Cognitive decline is on the rise, and we predict it will be the next major health pandemic within the next 10 years. Crossword puzzles or reading a book isn’t enough to prevent cognitive decline. You need specific brain training or cognitive agility drills.

Cognitive Agility Drill: Double ball bounce

Want a brain training/cognitive agility drill that will help improve your balance, reaction time, fine motor skills and coordination that’s also fun???

Look no further.

This is a great example of dual-tasking, or brain training we do with our older adult and master athlete clients alike. In this cognitive agility drill, we’ve selected to use balance as the physical task, that’s part one. Then we added ball bouncing, which will challenge one’s ability to focus on several things at once. We also get the benefit of also working on coordination and fine motor control of the hands. 

We’ve already talked about how brain training or cognitive agility can help slow the progression of cognitive diseases like Alzheimer’s and dementia. 

This is our senior fitness program client,Pat, and she has progressed amazingly! This is a really hard drill even though she makes it look easy.

Brain Training Coaching tips:

  1. Being in a staggered/tightrope stance is very challenging on the balance, add in the movements of the arms and it becomes a dynamic effort to produce and absorb forces to maintain the desired position. This is a challenging but doable position for Pat. You want to select a balance stance that will challenge you, but still be doable. We usually find that if you find a balance stance that is hard, regress it just a little bit for the brain training drill and you’ll be just right.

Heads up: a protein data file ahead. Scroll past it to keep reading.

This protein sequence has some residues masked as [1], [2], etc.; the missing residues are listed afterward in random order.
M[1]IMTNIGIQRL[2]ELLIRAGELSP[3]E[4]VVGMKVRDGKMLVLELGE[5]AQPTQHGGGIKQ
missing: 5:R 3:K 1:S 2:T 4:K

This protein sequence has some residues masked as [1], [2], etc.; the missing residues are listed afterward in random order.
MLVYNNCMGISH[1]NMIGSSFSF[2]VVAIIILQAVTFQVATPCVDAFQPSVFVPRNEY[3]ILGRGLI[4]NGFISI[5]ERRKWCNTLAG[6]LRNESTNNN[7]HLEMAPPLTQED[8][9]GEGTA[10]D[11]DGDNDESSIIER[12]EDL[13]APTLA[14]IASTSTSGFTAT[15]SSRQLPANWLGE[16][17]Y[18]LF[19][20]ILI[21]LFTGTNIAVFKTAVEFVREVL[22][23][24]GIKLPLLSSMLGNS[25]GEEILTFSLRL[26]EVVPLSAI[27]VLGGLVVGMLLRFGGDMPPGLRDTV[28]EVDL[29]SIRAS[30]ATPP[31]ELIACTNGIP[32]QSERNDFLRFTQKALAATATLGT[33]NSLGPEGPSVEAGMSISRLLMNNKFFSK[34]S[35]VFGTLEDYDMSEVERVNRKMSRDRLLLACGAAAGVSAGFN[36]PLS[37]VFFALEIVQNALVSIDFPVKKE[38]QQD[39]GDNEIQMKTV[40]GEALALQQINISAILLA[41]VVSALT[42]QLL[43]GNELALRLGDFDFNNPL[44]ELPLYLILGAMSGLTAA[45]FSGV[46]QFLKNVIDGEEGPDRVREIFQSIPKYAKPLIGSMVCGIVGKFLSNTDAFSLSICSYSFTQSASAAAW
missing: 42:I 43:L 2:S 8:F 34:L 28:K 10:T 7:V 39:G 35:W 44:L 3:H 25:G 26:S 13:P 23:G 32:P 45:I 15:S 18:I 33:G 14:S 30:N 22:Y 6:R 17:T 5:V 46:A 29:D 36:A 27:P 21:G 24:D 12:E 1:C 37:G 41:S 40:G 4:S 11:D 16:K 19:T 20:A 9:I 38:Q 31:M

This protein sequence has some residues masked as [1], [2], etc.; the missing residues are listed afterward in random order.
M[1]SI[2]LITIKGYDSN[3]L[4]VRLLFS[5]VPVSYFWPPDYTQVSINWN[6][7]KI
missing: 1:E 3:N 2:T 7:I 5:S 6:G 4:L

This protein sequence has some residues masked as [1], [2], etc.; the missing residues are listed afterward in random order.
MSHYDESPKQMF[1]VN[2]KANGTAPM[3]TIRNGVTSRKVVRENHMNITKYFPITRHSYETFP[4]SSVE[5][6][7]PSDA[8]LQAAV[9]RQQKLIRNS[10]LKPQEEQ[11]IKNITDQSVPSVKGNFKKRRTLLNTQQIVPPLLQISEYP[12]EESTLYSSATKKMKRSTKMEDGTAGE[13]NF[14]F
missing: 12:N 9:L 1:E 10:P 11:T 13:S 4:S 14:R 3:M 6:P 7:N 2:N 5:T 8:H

2. Adding 2 balls is very challenging on her reaction time as well as her hand-eye coordination. Instead of just focusing on one ball, you must focus on 2 balls, and maintaining the position. We usually start off with just 1 ball. 
  3. Notice how she’s catching the ball in a palm down position. This is on purpose because it really works the fine motor skills on when, where, and how hard to grip/grasp her fingers around the ball. Our fine motor skills/muscles usually get overlooked when training, but that is a big mistake. All of these elements come together in what we call cognitive agility.

The sky is the limit in how we make this easier or harder. 

Are you worried about cognitive and mental decline?

Download our FREE brain training guide to help prevent and stop cognitive decline. 

Download Brain Training Guide Here